Next Man Up 2016, Replacing Vince Biegel Edition
Consider the following:
- During Wisconsin’s first game of the season, sophomore Chris Orr goes down at inside linebacker on LSU’s first offensive play of the game. Former walk-on Ryan Connelly steps in with seven tackles and a critical stop of running back Leonard Fournette on a screen pass in the fourth quarter.
- At the end of the 54-10 victory over Akron, junior cornerback and lead nickel back Natrell Jamerson suffers a leg injury and is ruled out for four to six weeks. Junior Lubern Figaro rises like a phoenix to lock down that third corner spot opposite starters Sojourn Shelton and Derrick Tindal.
- Dietzen and Kapoi have battled injuries throughout the short season, and both were out against Michigan State. Insert former walk-on Brett Connors (sound familiar?) at center, with Deiter swinging to left guard in UW’s 30-6 win.
- Gaglianone is ruled out against the Spartans, so senior Andrew Endicott takes over the placekicking duties. Despite missing one extra point, he converted a 41-yard field goal.
Wisconsin’s defense now will have to make due without its captain and emotional leader in Biegel for at least the Michigan game and probably longer. It’s a substantial loss for a squad playing at such a high level, but there are options.
Redshirt freshman Zack Baun is listed below Biegel on the depth chart, and the former prep quarterback from Brown Deer, Wis., has played significant snaps this season. A report from Badger247’s Evan Flood stated redshirt junior Garret Dooley would get the nod at outside linebacker opposite T.J. Watt.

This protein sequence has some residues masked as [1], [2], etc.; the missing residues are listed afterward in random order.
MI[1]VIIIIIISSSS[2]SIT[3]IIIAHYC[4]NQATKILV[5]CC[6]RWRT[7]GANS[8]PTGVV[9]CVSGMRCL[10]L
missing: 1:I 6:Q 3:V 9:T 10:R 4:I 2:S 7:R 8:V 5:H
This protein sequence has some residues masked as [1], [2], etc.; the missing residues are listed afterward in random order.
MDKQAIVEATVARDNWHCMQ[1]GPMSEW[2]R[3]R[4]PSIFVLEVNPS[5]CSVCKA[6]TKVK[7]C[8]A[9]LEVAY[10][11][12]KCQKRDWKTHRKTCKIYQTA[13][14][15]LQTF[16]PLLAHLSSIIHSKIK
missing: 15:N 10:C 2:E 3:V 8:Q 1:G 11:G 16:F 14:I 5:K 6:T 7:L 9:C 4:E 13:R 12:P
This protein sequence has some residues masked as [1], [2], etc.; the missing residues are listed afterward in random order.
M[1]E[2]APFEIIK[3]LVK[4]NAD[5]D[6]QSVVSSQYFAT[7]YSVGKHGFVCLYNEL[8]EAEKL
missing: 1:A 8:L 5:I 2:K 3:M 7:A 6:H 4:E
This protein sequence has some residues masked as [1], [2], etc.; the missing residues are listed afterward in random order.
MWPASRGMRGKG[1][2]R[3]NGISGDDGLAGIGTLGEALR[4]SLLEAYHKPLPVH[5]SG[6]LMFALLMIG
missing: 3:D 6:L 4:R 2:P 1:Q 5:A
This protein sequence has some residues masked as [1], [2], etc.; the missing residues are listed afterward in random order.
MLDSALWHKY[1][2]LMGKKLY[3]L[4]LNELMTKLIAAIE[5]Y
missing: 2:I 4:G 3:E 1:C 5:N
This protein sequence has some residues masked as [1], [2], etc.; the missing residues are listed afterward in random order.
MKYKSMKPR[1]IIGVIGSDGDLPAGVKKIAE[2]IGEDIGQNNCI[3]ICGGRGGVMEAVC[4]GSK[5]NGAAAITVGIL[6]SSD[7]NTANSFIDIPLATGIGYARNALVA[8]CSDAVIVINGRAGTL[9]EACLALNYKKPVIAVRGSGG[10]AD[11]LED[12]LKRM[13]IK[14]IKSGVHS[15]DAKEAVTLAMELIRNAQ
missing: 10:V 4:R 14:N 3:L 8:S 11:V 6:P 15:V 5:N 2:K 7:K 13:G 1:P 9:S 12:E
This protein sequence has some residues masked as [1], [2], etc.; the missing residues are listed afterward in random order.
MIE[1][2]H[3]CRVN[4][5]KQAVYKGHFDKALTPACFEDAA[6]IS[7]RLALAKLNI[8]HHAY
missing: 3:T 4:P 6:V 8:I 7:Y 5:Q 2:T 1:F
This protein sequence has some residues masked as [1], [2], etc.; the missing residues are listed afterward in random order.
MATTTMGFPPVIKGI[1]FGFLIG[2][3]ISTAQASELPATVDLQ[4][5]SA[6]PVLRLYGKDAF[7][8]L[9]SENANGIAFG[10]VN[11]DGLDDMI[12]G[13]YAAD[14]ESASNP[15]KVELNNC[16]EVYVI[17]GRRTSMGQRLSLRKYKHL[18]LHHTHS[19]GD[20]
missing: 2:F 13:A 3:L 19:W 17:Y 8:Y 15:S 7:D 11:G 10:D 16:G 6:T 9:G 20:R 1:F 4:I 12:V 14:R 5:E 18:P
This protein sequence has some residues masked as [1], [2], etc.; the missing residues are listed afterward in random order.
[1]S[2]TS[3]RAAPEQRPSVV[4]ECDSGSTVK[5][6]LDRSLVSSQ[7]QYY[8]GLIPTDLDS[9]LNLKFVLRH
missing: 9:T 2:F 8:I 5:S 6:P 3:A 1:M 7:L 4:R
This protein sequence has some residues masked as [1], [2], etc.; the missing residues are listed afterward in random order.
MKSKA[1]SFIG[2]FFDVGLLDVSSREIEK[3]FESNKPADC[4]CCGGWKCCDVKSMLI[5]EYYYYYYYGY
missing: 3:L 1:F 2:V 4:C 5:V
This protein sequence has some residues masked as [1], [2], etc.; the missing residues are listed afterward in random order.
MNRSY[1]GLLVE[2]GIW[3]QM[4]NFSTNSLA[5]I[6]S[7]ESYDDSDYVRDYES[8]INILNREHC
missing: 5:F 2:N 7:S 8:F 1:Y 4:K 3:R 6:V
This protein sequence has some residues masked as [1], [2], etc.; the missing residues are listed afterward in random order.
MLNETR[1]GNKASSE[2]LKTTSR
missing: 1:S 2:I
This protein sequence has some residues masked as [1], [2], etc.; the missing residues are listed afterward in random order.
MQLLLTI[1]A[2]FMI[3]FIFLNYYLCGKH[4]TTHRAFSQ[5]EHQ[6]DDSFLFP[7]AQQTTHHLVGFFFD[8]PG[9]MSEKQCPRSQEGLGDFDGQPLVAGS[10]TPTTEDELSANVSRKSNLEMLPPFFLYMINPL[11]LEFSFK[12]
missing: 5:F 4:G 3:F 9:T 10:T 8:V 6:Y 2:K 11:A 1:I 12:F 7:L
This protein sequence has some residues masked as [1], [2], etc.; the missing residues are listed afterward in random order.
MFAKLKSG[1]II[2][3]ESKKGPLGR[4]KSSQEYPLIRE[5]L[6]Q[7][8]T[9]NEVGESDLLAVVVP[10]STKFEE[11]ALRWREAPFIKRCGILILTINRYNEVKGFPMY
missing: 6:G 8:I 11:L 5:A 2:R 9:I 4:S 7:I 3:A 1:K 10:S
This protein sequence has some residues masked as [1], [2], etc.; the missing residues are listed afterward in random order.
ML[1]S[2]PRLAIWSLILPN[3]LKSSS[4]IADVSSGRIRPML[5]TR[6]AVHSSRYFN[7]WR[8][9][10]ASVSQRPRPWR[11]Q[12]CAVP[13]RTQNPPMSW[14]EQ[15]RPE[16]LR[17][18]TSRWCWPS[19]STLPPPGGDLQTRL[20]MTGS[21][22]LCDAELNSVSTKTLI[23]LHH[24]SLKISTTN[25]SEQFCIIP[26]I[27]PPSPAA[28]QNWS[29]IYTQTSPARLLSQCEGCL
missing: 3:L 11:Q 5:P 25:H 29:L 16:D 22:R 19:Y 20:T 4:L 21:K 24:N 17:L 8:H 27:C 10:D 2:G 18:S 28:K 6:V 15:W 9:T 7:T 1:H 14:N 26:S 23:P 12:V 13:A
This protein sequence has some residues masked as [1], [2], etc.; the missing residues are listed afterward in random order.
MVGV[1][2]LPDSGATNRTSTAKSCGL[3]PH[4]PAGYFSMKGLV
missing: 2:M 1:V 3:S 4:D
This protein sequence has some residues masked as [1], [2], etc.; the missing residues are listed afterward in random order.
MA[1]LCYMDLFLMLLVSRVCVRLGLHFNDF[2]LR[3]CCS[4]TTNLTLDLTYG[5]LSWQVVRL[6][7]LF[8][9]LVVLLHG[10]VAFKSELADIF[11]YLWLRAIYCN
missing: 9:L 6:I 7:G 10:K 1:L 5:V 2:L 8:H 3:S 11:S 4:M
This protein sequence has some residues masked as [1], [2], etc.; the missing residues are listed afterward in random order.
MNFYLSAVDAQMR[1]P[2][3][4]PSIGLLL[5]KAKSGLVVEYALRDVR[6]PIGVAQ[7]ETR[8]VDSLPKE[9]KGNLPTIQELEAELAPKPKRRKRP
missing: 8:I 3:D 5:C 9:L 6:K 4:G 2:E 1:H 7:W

Though this defense is led by Justin Wilcox now, compared to Dave Aranda’s, it’ll be intriguing to see if Jack Cichy returns to the position he started at during the course of the game, which one could assume would lead to Connelly bouncing back up to a starter’s role opposite T.J. Edwards.
There are pieces to make the game plan fit on Saturday and possibly beyond, but replacing one of the country’s best outside linebackers will be a tall task. After this game, a bye week is much needed before Ohio State.
Don’t allow big plays from Michigan’s passing game
Michigan has a balanced offense that averages about 230 yards rushing and 240 passing per game. Wisconsin has to make the Wolverines one-dimensional, as running backs De’Veon Smith and Chris Evans have combined for 472 yards at almost seven yards per carry.
Wisconsin’s rush defense has been impressive so far, allowing only 80.5 yards per game (10th in the nation). The Badgers’ front seven, even without Biegel, should contain the rushing attack to a decent extent.
That leaves the matchup of the game: Michigan’s passing game against Wisconsin’s secondary. The Wolverines have impressive targets at Wilton Speight’s disposal in Amara Darboh (17 receptions, 248 yards, four touchdowns), Jehu Chesson (eight, 145), and Jake Butt (19, 234, three).
Shelton and Tindal have showed their high confidence early this season, combining for three interceptions and 10 pass break-ups against LSU, Akron and Michigan State receivers. Figaro has stepped up and been pretty productive in two games as the nickel back in replacing Jamerson.
The key matchup is the Badgers’ pass defense vs. Butt, in all likelihood the best tight end they’ll face this year. Wisconsin safeties Leo Musso and D’Cota Dixon are both listed as 5’10, while Butt is 6’6. How they slow down the big target could decide the game.